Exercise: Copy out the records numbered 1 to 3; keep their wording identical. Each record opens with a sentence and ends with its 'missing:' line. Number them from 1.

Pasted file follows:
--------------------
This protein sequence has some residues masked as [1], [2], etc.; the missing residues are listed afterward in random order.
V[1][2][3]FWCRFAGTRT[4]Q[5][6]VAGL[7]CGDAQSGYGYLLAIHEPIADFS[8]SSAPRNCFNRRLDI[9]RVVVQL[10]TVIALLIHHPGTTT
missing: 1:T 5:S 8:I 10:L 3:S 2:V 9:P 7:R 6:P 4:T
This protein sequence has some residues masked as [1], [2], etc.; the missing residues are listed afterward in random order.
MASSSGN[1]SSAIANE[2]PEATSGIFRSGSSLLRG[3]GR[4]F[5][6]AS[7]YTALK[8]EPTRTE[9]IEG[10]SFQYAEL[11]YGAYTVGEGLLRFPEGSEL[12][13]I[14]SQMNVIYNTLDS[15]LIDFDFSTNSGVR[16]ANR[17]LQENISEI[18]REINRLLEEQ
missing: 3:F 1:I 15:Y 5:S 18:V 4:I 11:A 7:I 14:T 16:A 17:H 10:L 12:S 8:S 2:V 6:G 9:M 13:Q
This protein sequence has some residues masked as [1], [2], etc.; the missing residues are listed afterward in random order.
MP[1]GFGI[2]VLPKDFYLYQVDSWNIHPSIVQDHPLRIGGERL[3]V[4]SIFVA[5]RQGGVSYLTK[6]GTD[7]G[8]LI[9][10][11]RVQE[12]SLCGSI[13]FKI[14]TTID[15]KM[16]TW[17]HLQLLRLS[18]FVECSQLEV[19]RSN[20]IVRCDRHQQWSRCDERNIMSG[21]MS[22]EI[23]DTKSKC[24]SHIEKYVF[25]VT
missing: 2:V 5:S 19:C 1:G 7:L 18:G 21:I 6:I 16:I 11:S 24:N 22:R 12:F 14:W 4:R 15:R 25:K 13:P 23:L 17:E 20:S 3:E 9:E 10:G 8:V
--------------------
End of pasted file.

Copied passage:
This protein sequence has some residues masked as [1], [2], etc.; the missing residues are listed afterward in random order.
V[1][2][3]FWCRFAGTRT[4]Q[5][6]VAGL[7]CGDAQSGYGYLLAIHEPIADFS[8]SSAPRNCFNRRLDI[9]RVVVQL[10]TVIALLIHHPGTTT
missing: 1:T 5:S 8:I 10:L 3:S 2:V 9:P 7:R 6:P 4:T
This protein sequence has some residues masked as [1], [2], etc.; the missing residues are listed afterward in random order.
MASSSGN[1]SSAIANE[2]PEATSGIFRSGSSLLRG[3]GR[4]F[5][6]AS[7]YTALK[8]EPTRTE[9]IEG[10]SFQYAEL[11]YGAYTVGEGLLRFPEGSEL[12][13]I[14]SQMNVIYNTLDS[15]LIDFDFSTNSGVR[16]ANR[17]LQENISEI[18]REINRLLEEQ
missing: 3:F 1:I 15:Y 5:S 18:V 4:I 11:A 7:I 14:T 16:A 17:H 10:L 12:S 8:S 2:V 6:G 9:M 13:Q
This protein sequence has some residues masked as [1], [2], etc.; the missing residues are listed afterward in random order.
MP[1]GFGI[2]VLPKDFYLYQVDSWNIHPSIVQDHPLRIGGERL[3]V[4]SIFVA[5]RQGGVSYLTK[6]GTD[7]G[8]LI[9][10][11]RVQE[12]SLCGSI[13]FKI[14]TTID[15]KM[16]TW[17]HLQLLRLS[18]FVECSQLEV[19]RSN[20]IVRCDRHQQWSRCDERNIMSG[21]MS[22]EI[23]DTKSKC[24]SHIEKYVF[25]VT
missing: 2:V 5:S 19:C 1:G 7:L 18:G 21:I 6:I 16:I 11:S 24:N 22:R 12:F 14:W 4:R 15:R 25:K 13:P 23:L 17:E 20:S 3:E 9:E 10:G 8:V